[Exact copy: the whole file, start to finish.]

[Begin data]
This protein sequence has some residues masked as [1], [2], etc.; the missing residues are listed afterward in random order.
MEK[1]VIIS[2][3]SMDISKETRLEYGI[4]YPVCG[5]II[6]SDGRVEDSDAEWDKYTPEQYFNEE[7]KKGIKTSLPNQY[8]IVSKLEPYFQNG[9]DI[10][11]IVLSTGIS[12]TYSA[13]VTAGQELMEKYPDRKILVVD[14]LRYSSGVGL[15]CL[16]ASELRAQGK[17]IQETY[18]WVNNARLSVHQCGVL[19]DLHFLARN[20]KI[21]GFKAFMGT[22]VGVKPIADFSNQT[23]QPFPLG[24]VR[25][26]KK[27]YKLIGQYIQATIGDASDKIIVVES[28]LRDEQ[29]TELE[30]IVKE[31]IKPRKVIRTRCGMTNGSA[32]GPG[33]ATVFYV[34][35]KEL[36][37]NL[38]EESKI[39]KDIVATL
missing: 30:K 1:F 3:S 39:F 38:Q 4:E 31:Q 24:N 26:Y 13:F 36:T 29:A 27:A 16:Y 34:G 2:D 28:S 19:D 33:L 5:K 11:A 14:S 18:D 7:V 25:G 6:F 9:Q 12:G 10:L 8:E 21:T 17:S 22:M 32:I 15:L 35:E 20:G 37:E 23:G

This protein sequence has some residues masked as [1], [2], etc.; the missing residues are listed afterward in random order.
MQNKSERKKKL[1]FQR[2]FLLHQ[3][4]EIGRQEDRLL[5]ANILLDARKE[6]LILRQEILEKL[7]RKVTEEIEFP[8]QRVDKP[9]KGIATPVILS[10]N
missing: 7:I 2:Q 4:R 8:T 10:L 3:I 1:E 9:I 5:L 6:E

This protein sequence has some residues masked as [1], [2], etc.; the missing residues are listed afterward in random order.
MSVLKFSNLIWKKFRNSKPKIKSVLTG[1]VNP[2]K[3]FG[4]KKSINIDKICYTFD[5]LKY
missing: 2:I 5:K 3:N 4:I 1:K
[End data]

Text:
This protein sequence has some residues masked as [1], [2], etc.; the missing residues are listed afterward in random order.
MEK[1]VIIS[2][3]SMDISKETRLEYGI[4]YPVCG[5]II[6]SDGRVEDSDAEWDKYTPEQYFNEE[7]KKGIKTSLPNQY[8]IVSKLEPYFQNG[9]DI[10][11]IVLSTGIS[12]TYSA[13]VTAGQELMEKYPDRKILVVD[14]LRYSSGVGL[15]CL[16]ASELRAQGK[17]IQETY[18]WVNNARLSVHQCGVL[19]DLHFLARN[20]KI[21]GFKAFMGT[22]VGVKPIADFSNQT[23]QPFPLG[24]VR[25][26]KK[27]YKLIGQYIQATIGDASDKIIVVES[28]LRDEQ[29]TELE[30]IVKE[31]IKPRKVIRTRCGMTNGSA[32]GPG[33]ATVFYV[34][35]KEL[36][37]NL[38]EESKI[39]KDIVATL
missing: 30:K 1:F 3:S 39:F 38:Q 4:E 31:Q 24:N 26:Y 13:F 36:T 29:A 27:A 16:Y 34:G 2:D 28:S 19:D 33:L 5:K 11:A 14:S 18:D 7:V 25:G 6:F 9:Q 12:G 10:L 8:E 21:T 17:S 22:M 32:I 15:L 35:E 20:G 37:E 23:G

This protein sequence has some residues masked as [1], [2], etc.; the missing residues are listed afterward in random order.
MQNKSERKKKL[1]FQR[2]FLLHQ[3][4]EIGRQEDRLL[5]ANILLDARKE[6]LILRQEILEKL[7]RKVTEEIEFP[8]QRVDKP[9]KGIATPVILS[10]N
missing: 7:I 2:Q 4:R 8:T 10:L 3:I 1:E 9:I 5:L 6:E

This protein sequence has some residues masked as [1], [2], etc.; the missing residues are listed afterward in random order.
MSVLKFSNLIWKKFRNSKPKIKSVLTG[1]VNP[2]K[3]FG[4]KKSINIDKICYTFD[5]LKY
missing: 2:I 5:K 3:N 4:I 1:K